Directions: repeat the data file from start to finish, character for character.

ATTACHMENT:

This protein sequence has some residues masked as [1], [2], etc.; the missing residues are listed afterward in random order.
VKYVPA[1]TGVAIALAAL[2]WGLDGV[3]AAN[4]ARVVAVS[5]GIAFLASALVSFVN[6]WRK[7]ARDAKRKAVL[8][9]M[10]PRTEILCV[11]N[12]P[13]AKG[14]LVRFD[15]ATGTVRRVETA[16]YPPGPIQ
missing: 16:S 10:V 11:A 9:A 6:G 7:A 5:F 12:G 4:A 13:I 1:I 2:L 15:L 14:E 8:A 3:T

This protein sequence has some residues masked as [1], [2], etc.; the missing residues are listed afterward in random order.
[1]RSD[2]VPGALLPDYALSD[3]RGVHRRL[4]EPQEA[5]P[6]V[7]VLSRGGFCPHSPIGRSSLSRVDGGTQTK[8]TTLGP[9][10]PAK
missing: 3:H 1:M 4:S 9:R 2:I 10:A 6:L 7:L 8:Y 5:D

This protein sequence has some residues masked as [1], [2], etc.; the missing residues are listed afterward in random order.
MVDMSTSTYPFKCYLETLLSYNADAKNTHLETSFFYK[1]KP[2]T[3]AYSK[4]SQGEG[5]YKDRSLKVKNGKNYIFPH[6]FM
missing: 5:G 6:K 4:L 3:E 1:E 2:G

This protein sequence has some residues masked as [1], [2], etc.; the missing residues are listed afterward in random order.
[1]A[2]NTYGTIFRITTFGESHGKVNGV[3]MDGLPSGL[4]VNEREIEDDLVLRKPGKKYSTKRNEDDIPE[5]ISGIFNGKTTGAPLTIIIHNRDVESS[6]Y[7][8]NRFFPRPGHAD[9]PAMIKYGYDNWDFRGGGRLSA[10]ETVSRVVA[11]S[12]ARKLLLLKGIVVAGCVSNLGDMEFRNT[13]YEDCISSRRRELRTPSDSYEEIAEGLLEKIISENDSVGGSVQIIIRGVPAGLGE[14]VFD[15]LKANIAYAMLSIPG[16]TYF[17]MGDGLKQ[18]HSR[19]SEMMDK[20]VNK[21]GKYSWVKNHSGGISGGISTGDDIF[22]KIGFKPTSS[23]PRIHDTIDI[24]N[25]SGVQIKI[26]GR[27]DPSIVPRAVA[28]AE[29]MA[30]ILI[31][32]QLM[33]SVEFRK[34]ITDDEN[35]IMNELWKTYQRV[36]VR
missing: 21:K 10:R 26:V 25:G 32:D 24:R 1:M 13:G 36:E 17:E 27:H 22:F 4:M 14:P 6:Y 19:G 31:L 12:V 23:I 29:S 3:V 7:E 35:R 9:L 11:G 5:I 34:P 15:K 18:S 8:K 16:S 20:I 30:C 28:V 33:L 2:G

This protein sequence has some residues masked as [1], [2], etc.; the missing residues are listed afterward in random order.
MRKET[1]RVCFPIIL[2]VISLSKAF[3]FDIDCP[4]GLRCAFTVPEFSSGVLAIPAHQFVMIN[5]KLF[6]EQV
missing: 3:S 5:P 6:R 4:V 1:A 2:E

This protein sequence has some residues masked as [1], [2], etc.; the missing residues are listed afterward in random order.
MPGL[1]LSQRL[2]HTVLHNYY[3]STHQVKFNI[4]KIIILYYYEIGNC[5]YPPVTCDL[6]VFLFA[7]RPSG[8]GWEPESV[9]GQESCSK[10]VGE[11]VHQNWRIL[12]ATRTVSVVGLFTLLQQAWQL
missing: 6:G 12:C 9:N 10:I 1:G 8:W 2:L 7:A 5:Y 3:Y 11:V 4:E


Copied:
This protein sequence has some residues masked as [1], [2], etc.; the missing residues are listed afterward in random order.
VKYVPA[1]TGVAIALAAL[2]WGLDGV[3]AAN[4]ARVVAVS[5]GIAFLASALVSFVN[6]WRK[7]ARDAKRKAVL[8][9]M[10]PRTEILCV[11]N[12]P[13]AKG[14]LVRFD[15]ATGTVRRVETA[16]YPPGPIQ
missing: 16:S 10:V 11:A 9:A 6:G 7:A 5:F 12:G 4:A 13:I 1:I 2:L 15:L 14:E 8:A 3:T

This protein sequence has some residues masked as [1], [2], etc.; the missing residues are listed afterward in random order.
[1]RSD[2]VPGALLPDYALSD[3]RGVHRRL[4]EPQEA[5]P[6]V[7]VLSRGGFCPHSPIGRSSLSRVDGGTQTK[8]TTLGP[9][10]PAK
missing: 3:H 1:M 4:S 9:R 2:I 10:A 6:L 7:L 8:Y 5:D

This protein sequence has some residues masked as [1], [2], etc.; the missing residues are listed afterward in random order.
MVDMSTSTYPFKCYLETLLSYNADAKNTHLETSFFYK[1]KP[2]T[3]AYSK[4]SQGEG[5]YKDRSLKVKNGKNYIFPH[6]FM
missing: 5:G 6:K 4:L 3:E 1:E 2:G

This protein sequence has some residues masked as [1], [2], etc.; the missing residues are listed afterward in random order.
[1]A[2]NTYGTIFRITTFGESHGKVNGV[3]MDGLPSGL[4]VNEREIEDDLVLRKPGKKYSTKRNEDDIPE[5]ISGIFNGKTTGAPLTIIIHNRDVESS[6]Y[7][8]NRFFPRPGHAD[9]PAMIKYGYDNWDFRGGGRLSA[10]ETVSRVVA[11]S[12]ARKLLLLKGIVVAGCVSNLGDMEFRNT[13]YEDCISSRRRELRTPSDSYEEIAEGLLEKIISENDSVGGSVQIIIRGVPAGLGE[14]VFD[15]LKANIAYAMLSIPG[16]TYF[17]MGDGLKQ[18]HSR[19]SEMMDK[20]VNK[21]GKYSWVKNHSGGISGGISTGDDIF[22]KIGFKPTSS[23]PRIHDTIDI[24]N[25]SGVQIKI[26]GR[27]DPSIVPRAVA[28]AE[29]MA[30]ILI[31][32]QLM[33]SVEFRK[34]ITDDEN[35]IMNELWKTYQRV[36]VR
missing: 21:K 10:R 26:V 25:G 32:D 24:R 1:M 13:G 36:E 17:E 27:H 22:F 4:M 14:P 6:Y 19:G 31:L 12:V 23:I 29:S 3:V 7:E 35:R 9:L 11:G 5:I 34:P 15:K 18:S 8:K 16:S 20:I 30:C 28:V 33:L 2:G

This protein sequence has some residues masked as [1], [2], etc.; the missing residues are listed afterward in random order.
MRKET[1]RVCFPIIL[2]VISLSKAF[3]FDIDCP[4]GLRCAFTVPEFSSGVLAIPAHQFVMIN[5]KLF[6]EQV
missing: 3:S 5:P 6:R 4:V 1:A 2:E

This protein sequence has some residues masked as [1], [2], etc.; the missing residues are listed afterward in random order.
MPGL[1]LSQRL[2]HTVLHNYY[3]STHQVKFNI[4]KIIILYYYEIGNC[5]YPPVTCDL[6]VFLFA[7]RPSG[8]GWEPESV[9]GQESCSK[10]VGE[11]VHQNWRIL[12]ATRTVSVVGLFTLLQQAWQL
missing: 6:G 12:C 9:N 10:I 1:G 8:W 2:L 7:A 5:Y 3:Y 11:V 4:E